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An offset located café as an architect’s time based studio_©Ellie Stathaki

Can Architects become Location-independent?

Work from home offers more freedom than working in an office, no doubt. However, going one step further with location-independence: working from a home office could be a fancy beach hut in January and a traditional farmhouse in July. Today’s generation has adopted traveling as a motive as it is surrounded by nature; we cannot deny this fact because cities have uprooted this. Work and travel can be combined in this way for many people – but can architects ever be truly location-independent? 

The answer is yes. However, one needs to prepare carefully. Discipline is the key to meeting deadlines in this profession and putting an end to creativity. Travel and work must be balanced with this approach, but it will undoubtedly be a wholesome, creative experience. Mobile architects can be a future where creativity is nurtured over deadlines and imagination is rewarded with faster technology!

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Work from home as an active lifestyle to be pursued_©www.p3recruitment.com.au

Tips on Excelling

For many architects, working from home may have seemed impossible in the past, but today’s technology has made it possible – even enjoyable. There might be a reluctance to return to our old routine, even if we were forced to work from home for public health reasons! 

Having said this, here are a few tips to excel as an architect molding with the new normal ideology overruling your prospects of working days, weeks, and months.

  • Make the most of your day

The first half of the day often sets the tone for the rest of the day

  • Designate a work area

Creating your home workspace is exciting because it involves collaborating with furniture and dressing with color palettes with natural light and air. Thus, an inspiring personal workspace sets the goal

  •  Take advantage of the flexibility

We can plan our days on our own terms when we work from home. By integrating our body, mind, and soul, a routine can be a flexible way of getting focused

  • Establish a regular cut-off time

Making a clear psychological distinction between work and leisure is essential. If working is necessary, so are breaks. 

  • Take time to relax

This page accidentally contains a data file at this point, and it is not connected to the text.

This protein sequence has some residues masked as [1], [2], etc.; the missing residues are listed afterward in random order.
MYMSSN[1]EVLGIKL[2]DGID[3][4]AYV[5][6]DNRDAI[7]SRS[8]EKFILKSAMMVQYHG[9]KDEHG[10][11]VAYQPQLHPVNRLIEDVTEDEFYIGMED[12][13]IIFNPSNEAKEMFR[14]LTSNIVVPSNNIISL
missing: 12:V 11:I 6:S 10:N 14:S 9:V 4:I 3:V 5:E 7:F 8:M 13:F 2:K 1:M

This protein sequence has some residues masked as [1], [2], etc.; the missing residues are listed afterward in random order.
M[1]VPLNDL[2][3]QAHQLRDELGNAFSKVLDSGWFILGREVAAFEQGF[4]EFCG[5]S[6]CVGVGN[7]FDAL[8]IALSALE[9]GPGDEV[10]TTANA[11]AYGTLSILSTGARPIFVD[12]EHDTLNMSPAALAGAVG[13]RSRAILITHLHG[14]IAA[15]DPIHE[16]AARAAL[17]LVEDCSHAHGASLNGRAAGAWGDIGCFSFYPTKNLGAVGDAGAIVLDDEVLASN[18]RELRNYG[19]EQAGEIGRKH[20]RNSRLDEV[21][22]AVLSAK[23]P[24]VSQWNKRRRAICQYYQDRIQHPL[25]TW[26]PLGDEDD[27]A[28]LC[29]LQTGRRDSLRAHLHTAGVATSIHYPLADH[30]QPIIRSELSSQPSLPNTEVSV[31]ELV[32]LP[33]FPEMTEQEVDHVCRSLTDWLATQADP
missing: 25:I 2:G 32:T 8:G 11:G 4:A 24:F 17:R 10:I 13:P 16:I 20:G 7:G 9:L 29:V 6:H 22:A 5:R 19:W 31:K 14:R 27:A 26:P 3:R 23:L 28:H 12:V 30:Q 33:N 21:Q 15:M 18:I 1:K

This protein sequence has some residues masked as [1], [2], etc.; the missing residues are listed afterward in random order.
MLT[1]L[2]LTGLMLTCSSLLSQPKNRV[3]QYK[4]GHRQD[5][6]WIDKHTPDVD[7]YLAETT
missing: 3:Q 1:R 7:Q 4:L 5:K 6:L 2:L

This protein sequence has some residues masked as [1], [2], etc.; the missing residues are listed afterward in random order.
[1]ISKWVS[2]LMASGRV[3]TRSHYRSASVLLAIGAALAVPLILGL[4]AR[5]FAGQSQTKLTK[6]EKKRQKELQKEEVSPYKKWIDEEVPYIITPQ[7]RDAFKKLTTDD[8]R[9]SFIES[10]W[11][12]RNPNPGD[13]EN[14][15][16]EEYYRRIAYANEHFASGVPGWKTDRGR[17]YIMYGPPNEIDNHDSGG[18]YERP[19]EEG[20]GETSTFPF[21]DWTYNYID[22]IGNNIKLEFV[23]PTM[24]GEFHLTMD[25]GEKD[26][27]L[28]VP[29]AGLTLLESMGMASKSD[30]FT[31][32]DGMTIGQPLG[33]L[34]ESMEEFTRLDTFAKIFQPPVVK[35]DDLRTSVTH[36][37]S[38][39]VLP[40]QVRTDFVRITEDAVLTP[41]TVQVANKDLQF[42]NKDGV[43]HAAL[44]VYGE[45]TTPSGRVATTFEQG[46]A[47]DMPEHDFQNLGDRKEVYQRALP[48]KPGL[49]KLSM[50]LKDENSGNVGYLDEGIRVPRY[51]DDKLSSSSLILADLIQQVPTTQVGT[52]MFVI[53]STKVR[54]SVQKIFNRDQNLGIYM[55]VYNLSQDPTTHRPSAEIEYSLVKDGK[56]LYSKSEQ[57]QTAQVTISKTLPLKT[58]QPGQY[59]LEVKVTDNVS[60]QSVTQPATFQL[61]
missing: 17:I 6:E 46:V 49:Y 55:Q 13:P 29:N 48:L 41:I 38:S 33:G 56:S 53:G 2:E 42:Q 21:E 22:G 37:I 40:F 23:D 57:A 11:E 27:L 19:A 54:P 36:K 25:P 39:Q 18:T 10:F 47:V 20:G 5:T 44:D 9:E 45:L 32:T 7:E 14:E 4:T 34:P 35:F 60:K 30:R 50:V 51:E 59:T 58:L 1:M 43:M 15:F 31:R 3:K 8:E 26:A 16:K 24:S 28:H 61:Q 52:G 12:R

We who work from home are often told we are lucky, but in reality, we often experience many of the same stresses as office workers or college students. We cannot escape deadlines, but if we do deadlines with yoga and meditation as official breaks, we can shape ourselves mentally, physically, and emotionally, so there are three birds in one stone, isn’t it?

The reality is that work from home requires discipline. One must be determined, consistent, and kind to oneself. As much as possible, we need to take care of our physical and mental health, talk with real people, and accept that our working conditions will differ from those in an architectural or in-office studio. 

As long as we remember this, we can thrive from the comfort of our living rooms!

References:

  1. Dezeen. (2020). Working from home “the new normal” for architects and designers. [online] Available at: https://www.dezeen.com/2020/04/01/architects-designers-working-from-home-coronavirus/.
  2. Vasquez, A. (2021). Best Work From Home Practices For Architects. [online] Available at: https://www.architecturelab.net/best-work-from-home-practices-for-architects/
  3. www.architecturalrecord.com. (n.d.). Architects Share Best Practices for Working from Home. [online] Available at: https://www.architecturalrecord.com/articles/14546-architects-share-best-practices-for-working-from-home.
  4. www.wellfedpodcast.com. (n.d.). Can Graphic Designers Work From Home? [online] Available at: https://www.wellfedpodcast.com/article/can-graphic-designers-work-from-home
  5. Anon, (2020). How to Work From Home as an Architect – archisoup | Architecture Guides & Resources. [online] Available at: https://www.archisoup.com/studio-guide/working-from-home.
Author

Neha Lad, an Architect soon to be, adds a taste of design and creativity to the world of Architecture enhancing Nature as an added sweet dish, bringing unique flavor to the norms of Biology. She aspires to become an architect who depicts life in harmony with nature, where writing is her predominant mode of expression.